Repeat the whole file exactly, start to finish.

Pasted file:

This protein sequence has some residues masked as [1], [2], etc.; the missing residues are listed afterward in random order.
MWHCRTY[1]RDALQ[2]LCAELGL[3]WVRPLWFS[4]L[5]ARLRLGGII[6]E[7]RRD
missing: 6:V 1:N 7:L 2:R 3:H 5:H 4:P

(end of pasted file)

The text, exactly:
This protein sequence has some residues masked as [1], [2], etc.; the missing residues are listed afterward in random order.
MWHCRTY[1]RDALQ[2]LCAELGL[3]WVRPLWFS[4]L[5]ARLRLGGII[6]E[7]RRD
missing: 6:V 1:N 7:L 2:R 3:H 5:H 4:P